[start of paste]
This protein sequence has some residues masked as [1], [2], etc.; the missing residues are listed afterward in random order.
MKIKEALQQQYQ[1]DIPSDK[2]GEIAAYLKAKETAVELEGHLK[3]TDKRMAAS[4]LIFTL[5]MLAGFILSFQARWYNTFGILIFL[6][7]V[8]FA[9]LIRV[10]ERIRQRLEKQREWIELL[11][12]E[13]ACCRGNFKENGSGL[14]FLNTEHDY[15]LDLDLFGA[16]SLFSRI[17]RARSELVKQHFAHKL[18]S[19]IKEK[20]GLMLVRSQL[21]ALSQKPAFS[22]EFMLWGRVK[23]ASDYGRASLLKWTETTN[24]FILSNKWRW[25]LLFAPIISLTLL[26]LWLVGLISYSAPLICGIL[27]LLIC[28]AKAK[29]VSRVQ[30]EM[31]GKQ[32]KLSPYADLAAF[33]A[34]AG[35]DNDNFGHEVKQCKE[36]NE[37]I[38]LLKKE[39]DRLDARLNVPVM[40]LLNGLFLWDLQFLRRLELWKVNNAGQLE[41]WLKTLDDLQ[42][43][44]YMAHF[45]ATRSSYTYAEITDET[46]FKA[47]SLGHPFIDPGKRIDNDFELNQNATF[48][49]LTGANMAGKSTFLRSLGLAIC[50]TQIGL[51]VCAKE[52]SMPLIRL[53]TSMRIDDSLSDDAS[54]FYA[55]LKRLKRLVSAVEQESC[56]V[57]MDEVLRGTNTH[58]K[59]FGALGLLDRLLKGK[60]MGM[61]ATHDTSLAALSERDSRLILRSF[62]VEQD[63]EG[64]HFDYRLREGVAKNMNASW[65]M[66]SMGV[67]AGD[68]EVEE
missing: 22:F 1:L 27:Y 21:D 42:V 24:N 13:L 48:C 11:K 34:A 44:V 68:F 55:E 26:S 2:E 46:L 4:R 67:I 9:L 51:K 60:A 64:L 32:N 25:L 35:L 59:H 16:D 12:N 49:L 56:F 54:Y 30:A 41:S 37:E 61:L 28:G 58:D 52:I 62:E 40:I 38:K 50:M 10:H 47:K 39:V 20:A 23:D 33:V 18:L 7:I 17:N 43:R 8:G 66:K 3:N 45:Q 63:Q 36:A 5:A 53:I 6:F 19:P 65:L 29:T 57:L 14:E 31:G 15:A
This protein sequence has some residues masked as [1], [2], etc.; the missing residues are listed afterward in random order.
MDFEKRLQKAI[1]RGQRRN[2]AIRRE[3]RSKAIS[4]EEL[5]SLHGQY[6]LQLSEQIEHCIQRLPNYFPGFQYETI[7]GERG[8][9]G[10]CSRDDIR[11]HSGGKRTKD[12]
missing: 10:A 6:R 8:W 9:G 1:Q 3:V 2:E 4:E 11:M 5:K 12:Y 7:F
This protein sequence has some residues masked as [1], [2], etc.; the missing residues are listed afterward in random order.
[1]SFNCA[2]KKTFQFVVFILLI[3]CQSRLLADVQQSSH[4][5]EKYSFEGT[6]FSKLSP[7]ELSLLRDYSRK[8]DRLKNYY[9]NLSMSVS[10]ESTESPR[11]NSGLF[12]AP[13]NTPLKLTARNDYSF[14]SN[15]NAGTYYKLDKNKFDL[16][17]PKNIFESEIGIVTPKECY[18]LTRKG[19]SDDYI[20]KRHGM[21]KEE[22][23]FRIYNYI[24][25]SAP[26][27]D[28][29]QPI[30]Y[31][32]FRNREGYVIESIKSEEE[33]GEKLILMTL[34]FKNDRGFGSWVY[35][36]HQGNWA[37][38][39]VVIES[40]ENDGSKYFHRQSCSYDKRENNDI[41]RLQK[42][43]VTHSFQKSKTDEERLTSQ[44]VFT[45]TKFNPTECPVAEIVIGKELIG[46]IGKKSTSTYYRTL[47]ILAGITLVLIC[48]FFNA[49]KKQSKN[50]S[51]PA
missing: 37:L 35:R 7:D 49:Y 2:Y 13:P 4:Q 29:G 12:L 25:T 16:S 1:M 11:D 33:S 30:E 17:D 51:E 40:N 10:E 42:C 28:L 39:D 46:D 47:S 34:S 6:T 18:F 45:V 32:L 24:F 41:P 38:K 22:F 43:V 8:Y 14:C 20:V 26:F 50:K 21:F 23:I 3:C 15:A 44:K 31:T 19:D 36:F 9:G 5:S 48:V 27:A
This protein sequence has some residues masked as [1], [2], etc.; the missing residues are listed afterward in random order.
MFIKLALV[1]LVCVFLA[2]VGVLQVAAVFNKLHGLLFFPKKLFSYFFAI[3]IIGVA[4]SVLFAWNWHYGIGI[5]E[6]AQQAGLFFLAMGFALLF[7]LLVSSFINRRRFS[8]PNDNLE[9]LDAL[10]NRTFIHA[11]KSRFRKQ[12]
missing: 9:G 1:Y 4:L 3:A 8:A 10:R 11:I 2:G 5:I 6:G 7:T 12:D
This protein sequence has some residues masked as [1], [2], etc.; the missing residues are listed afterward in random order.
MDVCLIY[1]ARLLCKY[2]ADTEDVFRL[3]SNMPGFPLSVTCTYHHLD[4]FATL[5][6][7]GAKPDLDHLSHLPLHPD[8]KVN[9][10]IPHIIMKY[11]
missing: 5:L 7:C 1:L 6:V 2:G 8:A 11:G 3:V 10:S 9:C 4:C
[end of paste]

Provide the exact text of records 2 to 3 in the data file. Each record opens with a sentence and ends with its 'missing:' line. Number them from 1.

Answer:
This protein sequence has some residues masked as [1], [2], etc.; the missing residues are listed afterward in random order.
MDFEKRLQKAI[1]RGQRRN[2]AIRRE[3]RSKAIS[4]EEL[5]SLHGQY[6]LQLSEQIEHCIQRLPNYFPGFQYETI[7]GERG[8][9]G[10]CSRDDIR[11]HSGGKRTKD[12]
missing: 10:A 6:R 8:W 9:G 1:Q 3:V 2:E 4:E 11:M 5:K 12:Y 7:F
This protein sequence has some residues masked as [1], [2], etc.; the missing residues are listed afterward in random order.
[1]SFNCA[2]KKTFQFVVFILLI[3]CQSRLLADVQQSSH[4][5]EKYSFEGT[6]FSKLSP[7]ELSLLRDYSRK[8]DRLKNYY[9]NLSMSVS[10]ESTESPR[11]NSGLF[12]AP[13]NTPLKLTARNDYSF[14]SN[15]NAGTYYKLDKNKFDL[16][17]PKNIFESEIGIVTPKECY[18]LTRKG[19]SDDYI[20]KRHGM[21]KEE[22][23]FRIYNYI[24][25]SAP[26][27]D[28][29]QPI[30]Y[31][32]FRNREGYVIESIKSEEE[33]GEKLILMTL[34]FKNDRGFGSWVY[35][36]HQGNWA[37][38][39]VVIES[40]ENDGSKYFHRQSCSYDKRENNDI[41]RLQK[42][43]VTHSFQKSKTDEERLTSQ[44]VFT[45]TKFNPTECPVAEIVIGKELIG[46]IGKKSTSTYYRTL[47]ILAGITLVLIC[48]FFNA[49]KKQSKN[50]S[51]PA
missing: 37:L 35:R 7:D 49:Y 2:Y 13:P 4:Q 29:G 12:L 25:T 16:S 1:M 11:D 33:S 30:E 17:D 51:E 40:N 10:E 42:C 28:L 39:D 46:D 47:S 34:S 6:T 18:F 45:V 32:L 24:F 41:P 38:K 22:F 43:V 8:Y 14:C 20:V 26:F 50:K 21:F 23:I 3:C 15:A 44:K 31:T 19:D 36:F 9:G 5:S 48:V 27:A